And all this is coming at a time when Michigan desperately needs new jobs. Main estimates the new battery sector could create as many as 54,000 jobs by 2020.
“It’s been a very big win for us,” Main said. “Is it going to help the unemployment rate? No question about it.”


Case Study: SOUTH
Florida Hosts Jobs Summit for Business Input

Florida Sen. Mike Haridopolos and Florida Rep. Dean Cannon know their state needs jobs—but they wanted feedback from the business community. So the Senate President and House Speaker held the Florida Jobs Summit in early January.
More than 300 people attended from all types of businesses and “most importantly we were there to listen to folks who are actually in the business world and identify some of the barriers to job creation,” Haridopolos said.
Mostly, the business community is looking for certainty before investments, Haridopolos said.
“There’s just a lot of uncertainty coming out of government, especially out of Washington right now with the health care bill,” he said. “And a lot of employers were just saying ‘look, just have everything stable, don’t do anything radical so as we prepare in these very difficult times, we know that the government is not going to hand out a new tax or a new mandate that’s going to make it more difficult for us to get out of this difficult spot.’”
With that advice, Haridopolos and Cannon hope to boost investment, economic growth and job creation in the Sunshine State. By early February, the Florida Senate took those ideas and unveiled a jobs package.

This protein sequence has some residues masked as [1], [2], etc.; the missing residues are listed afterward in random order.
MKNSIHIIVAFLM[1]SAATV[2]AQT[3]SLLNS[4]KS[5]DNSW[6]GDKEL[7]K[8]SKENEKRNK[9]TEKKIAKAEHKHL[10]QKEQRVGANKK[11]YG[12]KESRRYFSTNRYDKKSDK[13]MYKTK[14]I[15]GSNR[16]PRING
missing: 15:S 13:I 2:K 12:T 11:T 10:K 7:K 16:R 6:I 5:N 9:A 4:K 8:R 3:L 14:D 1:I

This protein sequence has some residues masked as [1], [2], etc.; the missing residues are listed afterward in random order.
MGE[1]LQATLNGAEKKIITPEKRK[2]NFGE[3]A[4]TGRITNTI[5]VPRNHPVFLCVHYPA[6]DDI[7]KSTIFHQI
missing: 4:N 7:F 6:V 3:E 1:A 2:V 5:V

Haridopolos is also proposing a film and digital media tax credit with House Bill 697.


Case Study: WEST
Washington Aims for 40,000 Jobs, Goes Green

Washington Gov. Christine Gregoire has a 10-point plan that could create as many as 40,000 new jobs this year. The centerpiece of the plan is a clean energy business development program to spur energy efficiency projects in the state, starting with the state-owned buildings.
The state will basically provide low-cost financing so state agencies can afford to take on major energy efficiency projects that will take longer to pay back, according to Daniel Malarkey, deputy director of the state’s commerce department.
In order to make the energy-efficient renovations, the state will partner with the private sector to get the job done—and that means immediate jobs, according to Malarkey. The state will leverage the promised energy savings for the loans, he said.
Major energy efficiency investments include replacing the chiller or boiler and could take 20 to 25 years to pay back, Malarkey said. But those bigger energy efficiency projects mean more jobs, he said. We’re “able to employ more engineers, architects and installers and we also get to help stimulate an industry that has real growth prospects,” he said.
“There’s a big net gain from making things more efficient,” Malarkey said.
The plan also includes a tax credit to small businesses who hire new full-time employees. “We are confident that we’ll get the word out and that people will hire people,” said Bill McSherry, Gregoire’s policy adviser on the jobs plan. The one-time tax credit is for the first 15,000 jobs and there would be a $10 million cap on the program—that will last about three years, according to McSherry.
“The small businesses we’ve talked to, they’re hopeful that they’ve seen the bottom, they’re thinking that they might start hiring in the next few moinths,” McSherry said. “They’re looking for something to get them over the hump.”
The tax credit could be just the remedy.